pharos at gmail.com
Wed Aug 25 06:22:05 UTC 2021
On Wed, 25 Aug 2021 at 01:22, spike jones via extropy-chat
<extropy-chat at lists.extropy.org> wrote:
> Adrian, this isn’t the way I understand it. In a finite (or gravitationally closed ) universe. There is not a place anywhere in space where one can go (ignoring the logistics of getting there) face one direction, there is everything, face the other direction, there is nothing. The big bang model kinda makes it sound like there should be a surface where everything appears to be inboard and nothing appears to be outboard. But that is misleading really. It makes it sound like everything started out as part of a big firecracker and now the bits are flying out everywhere. That isn’t what happened.
> The inflationary model suggests that absolutely regardless of where and when you are in spacetime, you will see stuff in every direction.
Yes, Ethan has an explanation here:
This boundary, however, is not an “edge” to the Universe in any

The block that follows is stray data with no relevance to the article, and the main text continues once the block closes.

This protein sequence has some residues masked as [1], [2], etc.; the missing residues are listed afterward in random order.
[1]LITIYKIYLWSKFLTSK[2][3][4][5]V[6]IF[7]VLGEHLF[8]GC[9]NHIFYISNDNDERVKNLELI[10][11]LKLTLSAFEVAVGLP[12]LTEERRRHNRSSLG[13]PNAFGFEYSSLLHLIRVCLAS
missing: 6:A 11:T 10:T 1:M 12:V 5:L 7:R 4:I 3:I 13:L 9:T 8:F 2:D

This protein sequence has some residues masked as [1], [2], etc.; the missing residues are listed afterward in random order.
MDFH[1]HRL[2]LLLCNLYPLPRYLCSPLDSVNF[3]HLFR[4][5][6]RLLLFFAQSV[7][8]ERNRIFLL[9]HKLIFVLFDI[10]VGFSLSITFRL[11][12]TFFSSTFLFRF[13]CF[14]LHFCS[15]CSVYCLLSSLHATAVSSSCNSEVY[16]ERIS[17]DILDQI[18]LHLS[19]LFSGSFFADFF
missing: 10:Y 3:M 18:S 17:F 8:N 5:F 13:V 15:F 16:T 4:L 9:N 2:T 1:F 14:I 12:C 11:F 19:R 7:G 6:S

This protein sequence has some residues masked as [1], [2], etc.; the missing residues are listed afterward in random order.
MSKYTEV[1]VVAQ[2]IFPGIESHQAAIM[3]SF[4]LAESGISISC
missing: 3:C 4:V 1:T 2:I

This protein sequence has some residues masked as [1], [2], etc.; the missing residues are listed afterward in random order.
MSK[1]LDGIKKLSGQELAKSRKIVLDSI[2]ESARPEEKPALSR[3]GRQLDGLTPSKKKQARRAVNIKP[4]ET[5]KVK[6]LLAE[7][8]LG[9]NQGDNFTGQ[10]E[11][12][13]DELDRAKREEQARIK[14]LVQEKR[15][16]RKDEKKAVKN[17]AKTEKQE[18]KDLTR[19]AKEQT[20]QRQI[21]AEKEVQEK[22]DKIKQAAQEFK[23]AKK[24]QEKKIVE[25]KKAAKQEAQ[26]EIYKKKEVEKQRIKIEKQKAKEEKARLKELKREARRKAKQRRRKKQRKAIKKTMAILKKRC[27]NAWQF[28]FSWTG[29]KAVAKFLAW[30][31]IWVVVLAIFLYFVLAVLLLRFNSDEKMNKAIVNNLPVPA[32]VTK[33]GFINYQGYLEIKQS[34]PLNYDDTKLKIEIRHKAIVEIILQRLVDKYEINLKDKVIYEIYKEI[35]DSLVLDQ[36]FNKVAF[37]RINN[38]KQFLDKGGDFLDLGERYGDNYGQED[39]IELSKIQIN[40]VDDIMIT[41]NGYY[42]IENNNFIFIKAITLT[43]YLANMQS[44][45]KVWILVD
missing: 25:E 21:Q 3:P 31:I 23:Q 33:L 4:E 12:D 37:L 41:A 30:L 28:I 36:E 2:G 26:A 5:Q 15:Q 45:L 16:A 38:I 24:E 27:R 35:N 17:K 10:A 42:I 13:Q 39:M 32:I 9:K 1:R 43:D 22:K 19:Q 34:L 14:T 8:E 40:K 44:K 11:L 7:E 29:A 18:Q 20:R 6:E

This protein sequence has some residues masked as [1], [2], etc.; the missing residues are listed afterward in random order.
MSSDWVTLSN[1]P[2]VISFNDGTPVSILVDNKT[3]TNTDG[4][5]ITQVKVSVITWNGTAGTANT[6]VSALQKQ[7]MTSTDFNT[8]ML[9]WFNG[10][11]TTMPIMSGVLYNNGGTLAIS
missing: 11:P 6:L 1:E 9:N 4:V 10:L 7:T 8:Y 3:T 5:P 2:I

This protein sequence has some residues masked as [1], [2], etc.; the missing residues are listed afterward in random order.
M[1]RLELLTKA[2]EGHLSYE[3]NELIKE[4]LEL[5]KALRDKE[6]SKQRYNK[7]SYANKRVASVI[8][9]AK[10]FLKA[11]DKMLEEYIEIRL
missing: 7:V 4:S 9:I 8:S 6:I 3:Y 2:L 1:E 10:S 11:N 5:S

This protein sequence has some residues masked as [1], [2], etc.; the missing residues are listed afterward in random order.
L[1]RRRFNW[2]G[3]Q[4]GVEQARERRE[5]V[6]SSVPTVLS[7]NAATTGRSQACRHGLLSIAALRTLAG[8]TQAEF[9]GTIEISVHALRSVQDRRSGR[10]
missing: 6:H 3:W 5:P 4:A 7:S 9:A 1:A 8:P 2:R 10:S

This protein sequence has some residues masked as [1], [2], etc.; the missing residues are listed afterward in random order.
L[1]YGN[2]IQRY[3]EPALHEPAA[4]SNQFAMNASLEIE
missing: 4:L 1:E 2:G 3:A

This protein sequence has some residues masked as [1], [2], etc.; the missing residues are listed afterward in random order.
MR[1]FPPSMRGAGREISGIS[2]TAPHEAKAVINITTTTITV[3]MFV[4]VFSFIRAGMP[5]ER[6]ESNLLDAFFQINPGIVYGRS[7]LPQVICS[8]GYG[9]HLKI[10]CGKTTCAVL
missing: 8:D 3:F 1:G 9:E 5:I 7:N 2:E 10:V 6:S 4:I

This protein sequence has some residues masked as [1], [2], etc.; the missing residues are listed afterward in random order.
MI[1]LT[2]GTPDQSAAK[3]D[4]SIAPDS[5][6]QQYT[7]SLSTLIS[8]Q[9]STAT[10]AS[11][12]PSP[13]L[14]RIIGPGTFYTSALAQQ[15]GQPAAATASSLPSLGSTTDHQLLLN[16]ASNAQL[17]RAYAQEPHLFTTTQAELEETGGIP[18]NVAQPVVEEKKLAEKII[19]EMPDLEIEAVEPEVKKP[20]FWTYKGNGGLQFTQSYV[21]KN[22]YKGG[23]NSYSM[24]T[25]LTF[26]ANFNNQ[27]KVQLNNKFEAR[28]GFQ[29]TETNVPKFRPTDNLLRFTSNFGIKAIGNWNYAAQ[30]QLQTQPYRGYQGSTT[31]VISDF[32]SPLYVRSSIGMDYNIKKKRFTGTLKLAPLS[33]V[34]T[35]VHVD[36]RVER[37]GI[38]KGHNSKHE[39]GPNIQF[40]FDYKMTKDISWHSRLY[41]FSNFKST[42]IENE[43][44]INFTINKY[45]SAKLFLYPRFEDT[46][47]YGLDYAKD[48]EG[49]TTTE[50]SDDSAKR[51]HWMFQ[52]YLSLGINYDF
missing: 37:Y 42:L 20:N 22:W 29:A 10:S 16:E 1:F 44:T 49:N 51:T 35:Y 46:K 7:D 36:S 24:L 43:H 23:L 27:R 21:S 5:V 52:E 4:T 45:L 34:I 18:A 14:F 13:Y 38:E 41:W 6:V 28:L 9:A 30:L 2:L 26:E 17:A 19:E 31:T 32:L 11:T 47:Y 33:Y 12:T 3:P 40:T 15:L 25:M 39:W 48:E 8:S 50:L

conventional sense of the word. It is not a boundary in space at all;
if we happened to be located at any other point in space, we would
still be able to detect and observe everything around us within that
46.1 billion light-year sphere centered on us.
This is because that “edge” is a boundary in time, rather than in
space. This edge represents the limit of what we can see because the
speed of light — even in an expanding Universe governed by General
Relativity — only allows signals to travel so far over the Universe’s
13.8 billion year history. This distance is farther than 13.8 billion
light-years because of the Universe’s expansion, but it’s still
finite. However, we cannot reach all of it.
But thinking about infinities still makes my brain hurt! :)
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